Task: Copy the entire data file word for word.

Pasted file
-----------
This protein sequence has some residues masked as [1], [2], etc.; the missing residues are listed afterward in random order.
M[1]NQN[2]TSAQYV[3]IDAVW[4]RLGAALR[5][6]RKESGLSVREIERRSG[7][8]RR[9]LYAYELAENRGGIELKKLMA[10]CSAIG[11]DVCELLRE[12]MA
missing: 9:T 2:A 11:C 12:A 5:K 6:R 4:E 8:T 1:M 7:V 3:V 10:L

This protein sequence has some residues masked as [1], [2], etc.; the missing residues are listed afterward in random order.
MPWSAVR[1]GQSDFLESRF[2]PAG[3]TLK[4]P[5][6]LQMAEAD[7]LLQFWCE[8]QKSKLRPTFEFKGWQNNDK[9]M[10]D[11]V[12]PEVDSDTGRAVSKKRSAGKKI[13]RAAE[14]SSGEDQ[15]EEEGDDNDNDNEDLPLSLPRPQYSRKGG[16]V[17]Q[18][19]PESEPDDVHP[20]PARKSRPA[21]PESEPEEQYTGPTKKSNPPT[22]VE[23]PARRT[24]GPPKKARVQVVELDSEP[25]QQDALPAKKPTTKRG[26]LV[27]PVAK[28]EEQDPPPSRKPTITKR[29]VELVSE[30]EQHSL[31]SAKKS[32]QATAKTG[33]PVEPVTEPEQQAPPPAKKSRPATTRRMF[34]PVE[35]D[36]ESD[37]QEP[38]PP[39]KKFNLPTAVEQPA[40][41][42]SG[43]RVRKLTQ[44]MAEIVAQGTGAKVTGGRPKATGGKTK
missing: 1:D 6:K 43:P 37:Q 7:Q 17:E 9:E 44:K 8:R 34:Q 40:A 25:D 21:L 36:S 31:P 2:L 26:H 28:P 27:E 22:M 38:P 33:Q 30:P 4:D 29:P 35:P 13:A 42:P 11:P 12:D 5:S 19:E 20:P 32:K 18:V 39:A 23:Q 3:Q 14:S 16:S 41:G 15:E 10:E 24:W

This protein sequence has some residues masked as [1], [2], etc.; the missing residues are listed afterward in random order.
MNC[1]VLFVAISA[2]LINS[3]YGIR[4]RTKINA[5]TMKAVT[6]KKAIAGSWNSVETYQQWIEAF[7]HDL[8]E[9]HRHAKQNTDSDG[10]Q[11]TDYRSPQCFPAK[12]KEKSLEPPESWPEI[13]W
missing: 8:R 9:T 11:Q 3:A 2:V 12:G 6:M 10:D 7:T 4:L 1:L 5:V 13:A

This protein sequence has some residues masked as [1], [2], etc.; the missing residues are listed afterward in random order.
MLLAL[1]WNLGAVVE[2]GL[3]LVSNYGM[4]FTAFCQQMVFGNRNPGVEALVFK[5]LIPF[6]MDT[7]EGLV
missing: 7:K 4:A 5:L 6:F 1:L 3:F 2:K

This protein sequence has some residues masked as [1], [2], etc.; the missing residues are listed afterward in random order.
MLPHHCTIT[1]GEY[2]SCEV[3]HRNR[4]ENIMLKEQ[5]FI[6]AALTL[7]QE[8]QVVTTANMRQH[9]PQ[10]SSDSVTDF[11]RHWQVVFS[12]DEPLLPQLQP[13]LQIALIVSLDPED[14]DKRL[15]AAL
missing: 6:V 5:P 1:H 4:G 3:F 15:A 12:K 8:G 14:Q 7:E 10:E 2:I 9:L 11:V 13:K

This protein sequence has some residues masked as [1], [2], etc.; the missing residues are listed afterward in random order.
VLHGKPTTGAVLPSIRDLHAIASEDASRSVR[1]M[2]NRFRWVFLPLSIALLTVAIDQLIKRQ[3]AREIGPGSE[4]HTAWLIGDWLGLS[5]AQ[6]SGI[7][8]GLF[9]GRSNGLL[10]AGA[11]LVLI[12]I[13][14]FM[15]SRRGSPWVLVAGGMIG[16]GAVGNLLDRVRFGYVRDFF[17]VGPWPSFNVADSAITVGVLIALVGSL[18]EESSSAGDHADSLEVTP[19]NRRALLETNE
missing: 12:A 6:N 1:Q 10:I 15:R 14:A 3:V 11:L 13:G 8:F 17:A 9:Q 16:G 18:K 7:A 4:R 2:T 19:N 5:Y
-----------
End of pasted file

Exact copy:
This protein sequence has some residues masked as [1], [2], etc.; the missing residues are listed afterward in random order.
M[1]NQN[2]TSAQYV[3]IDAVW[4]RLGAALR[5][6]RKESGLSVREIERRSG[7][8]RR[9]LYAYELAENRGGIELKKLMA[10]CSAIG[11]DVCELLRE[12]MA
missing: 9:T 2:A 11:C 12:A 5:K 6:R 4:E 8:T 1:M 7:V 3:V 10:L

This protein sequence has some residues masked as [1], [2], etc.; the missing residues are listed afterward in random order.
MPWSAVR[1]GQSDFLESRF[2]PAG[3]TLK[4]P[5][6]LQMAEAD[7]LLQFWCE[8]QKSKLRPTFEFKGWQNNDK[9]M[10]D[11]V[12]PEVDSDTGRAVSKKRSAGKKI[13]RAAE[14]SSGEDQ[15]EEEGDDNDNDNEDLPLSLPRPQYSRKGG[16]V[17]Q[18][19]PESEPDDVHP[20]PARKSRPA[21]PESEPEEQYTGPTKKSNPPT[22]VE[23]PARRT[24]GPPKKARVQVVELDSEP[25]QQDALPAKKPTTKRG[26]LV[27]PVAK[28]EEQDPPPSRKPTITKR[29]VELVSE[30]EQHSL[31]SAKKS[32]QATAKTG[33]PVEPVTEPEQQAPPPAKKSRPATTRRMF[34]PVE[35]D[36]ESD[37]QEP[38]PP[39]KKFNLPTAVEQPA[40][41][42]SG[43]RVRKLTQ[44]MAEIVAQGTGAKVTGGRPKATGGKTK
missing: 1:D 6:K 43:P 37:Q 7:Q 17:E 9:E 44:K 8:R 34:Q 40:A 25:D 21:L 36:S 31:P 2:L 26:H 28:P 27:E 22:M 38:P 33:Q 30:P 4:D 29:P 35:P 13:A 42:P 11:P 12:D 5:S 19:E 20:P 32:K 18:V 39:A 23:Q 3:Q 14:S 16:S 41:G 15:E 10:E 24:W

This protein sequence has some residues masked as [1], [2], etc.; the missing residues are listed afterward in random order.
MNC[1]VLFVAISA[2]LINS[3]YGIR[4]RTKINA[5]TMKAVT[6]KKAIAGSWNSVETYQQWIEAF[7]HDL[8]E[9]HRHAKQNTDSDG[10]Q[11]TDYRSPQCFPAK[12]KEKSLEPPESWPEI[13]W
missing: 8:R 9:T 11:Q 3:A 2:V 12:G 6:M 10:D 7:T 4:L 1:L 5:V 13:A

This protein sequence has some residues masked as [1], [2], etc.; the missing residues are listed afterward in random order.
MLLAL[1]WNLGAVVE[2]GL[3]LVSNYGM[4]FTAFCQQMVFGNRNPGVEALVFK[5]LIPF[6]MDT[7]EGLV
missing: 7:K 4:A 5:L 6:F 1:L 3:F 2:K

This protein sequence has some residues masked as [1], [2], etc.; the missing residues are listed afterward in random order.
MLPHHCTIT[1]GEY[2]SCEV[3]HRNR[4]ENIMLKEQ[5]FI[6]AALTL[7]QE[8]QVVTTANMRQH[9]PQ[10]SSDSVTDF[11]RHWQVVFS[12]DEPLLPQLQP[13]LQIALIVSLDPED[14]DKRL[15]AAL
missing: 6:V 5:P 1:H 4:G 3:F 15:A 12:K 8:G 14:Q 7:E 10:E 2:I 9:L 11:V 13:K

This protein sequence has some residues masked as [1], [2], etc.; the missing residues are listed afterward in random order.
VLHGKPTTGAVLPSIRDLHAIASEDASRSVR[1]M[2]NRFRWVFLPLSIALLTVAIDQLIKRQ[3]AREIGPGSE[4]HTAWLIGDWLGLS[5]AQ[6]SGI[7][8]GLF[9]GRSNGLL[10]AGA[11]LVLI[12]I[13][14]FM[15]SRRGSPWVLVAGGMIG[16]GAVGNLLDRVRFGYVRDFF[17]VGPWPSFNVADSAITVGVLIALVGSL[18]EESSSAGDHADSLEVTP[19]NRRALLETNE
missing: 12:A 6:N 1:Q 10:I 15:R 14:A 3:V 11:L 13:G 8:F 17:A 9:Q 16:G 18:K 7:A 4:R 2:T 19:N 5:Y